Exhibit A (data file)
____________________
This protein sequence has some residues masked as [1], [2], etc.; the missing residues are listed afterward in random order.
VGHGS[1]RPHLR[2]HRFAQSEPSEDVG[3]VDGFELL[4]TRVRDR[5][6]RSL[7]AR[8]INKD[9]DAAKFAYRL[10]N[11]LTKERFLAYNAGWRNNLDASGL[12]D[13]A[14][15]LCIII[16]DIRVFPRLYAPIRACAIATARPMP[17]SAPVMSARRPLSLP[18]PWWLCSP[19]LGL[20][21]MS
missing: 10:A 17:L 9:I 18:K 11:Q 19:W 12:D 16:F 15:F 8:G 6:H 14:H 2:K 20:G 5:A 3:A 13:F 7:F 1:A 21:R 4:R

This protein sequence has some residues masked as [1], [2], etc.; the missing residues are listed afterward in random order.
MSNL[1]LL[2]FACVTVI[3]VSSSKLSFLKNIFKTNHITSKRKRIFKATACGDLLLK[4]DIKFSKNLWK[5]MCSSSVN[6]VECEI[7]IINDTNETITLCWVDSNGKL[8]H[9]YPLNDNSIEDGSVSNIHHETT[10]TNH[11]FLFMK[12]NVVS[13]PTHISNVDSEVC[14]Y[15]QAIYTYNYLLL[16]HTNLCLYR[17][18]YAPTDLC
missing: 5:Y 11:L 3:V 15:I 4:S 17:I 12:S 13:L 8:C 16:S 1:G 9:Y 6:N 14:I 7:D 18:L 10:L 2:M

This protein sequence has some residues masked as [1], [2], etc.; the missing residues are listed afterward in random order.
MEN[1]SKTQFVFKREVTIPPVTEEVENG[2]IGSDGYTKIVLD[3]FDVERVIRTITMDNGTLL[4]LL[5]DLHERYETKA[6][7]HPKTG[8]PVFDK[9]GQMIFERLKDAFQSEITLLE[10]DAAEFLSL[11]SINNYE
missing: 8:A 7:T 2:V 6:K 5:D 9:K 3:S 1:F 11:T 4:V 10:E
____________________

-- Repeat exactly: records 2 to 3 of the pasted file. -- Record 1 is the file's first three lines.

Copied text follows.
This protein sequence has some residues masked as [1], [2], etc.; the missing residues are listed afterward in random order.
MSNL[1]LL[2]FACVTVI[3]VSSSKLSFLKNIFKTNHITSKRKRIFKATACGDLLLK[4]DIKFSKNLWK[5]MCSSSVN[6]VECEI[7]IINDTNETITLCWVDSNGKL[8]H[9]YPLNDNSIEDGSVSNIHHETT[10]TNH[11]FLFMK[12]NVVS[13]PTHISNVDSEVC[14]Y[15]QAIYTYNYLLL[16]HTNLCLYR[17][18]YAPTDLC
missing: 5:Y 11:L 3:V 15:I 4:S 17:I 12:S 13:L 8:C 16:S 1:G 9:Y 6:N 14:I 7:D 18:L 10:L 2:M

This protein sequence has some residues masked as [1], [2], etc.; the missing residues are listed afterward in random order.
MEN[1]SKTQFVFKREVTIPPVTEEVENG[2]IGSDGYTKIVLD[3]FDVERVIRTITMDNGTLL[4]LL[5]DLHERYETKA[6][7]HPKTG[8]PVFDK[9]GQMIFERLKDAFQSEITLLE[10]DAAEFLSL[11]SINNYE
missing: 8:A 7:T 2:V 6:K 5:D 9:K 3:S 1:F 11:T 4:V 10:E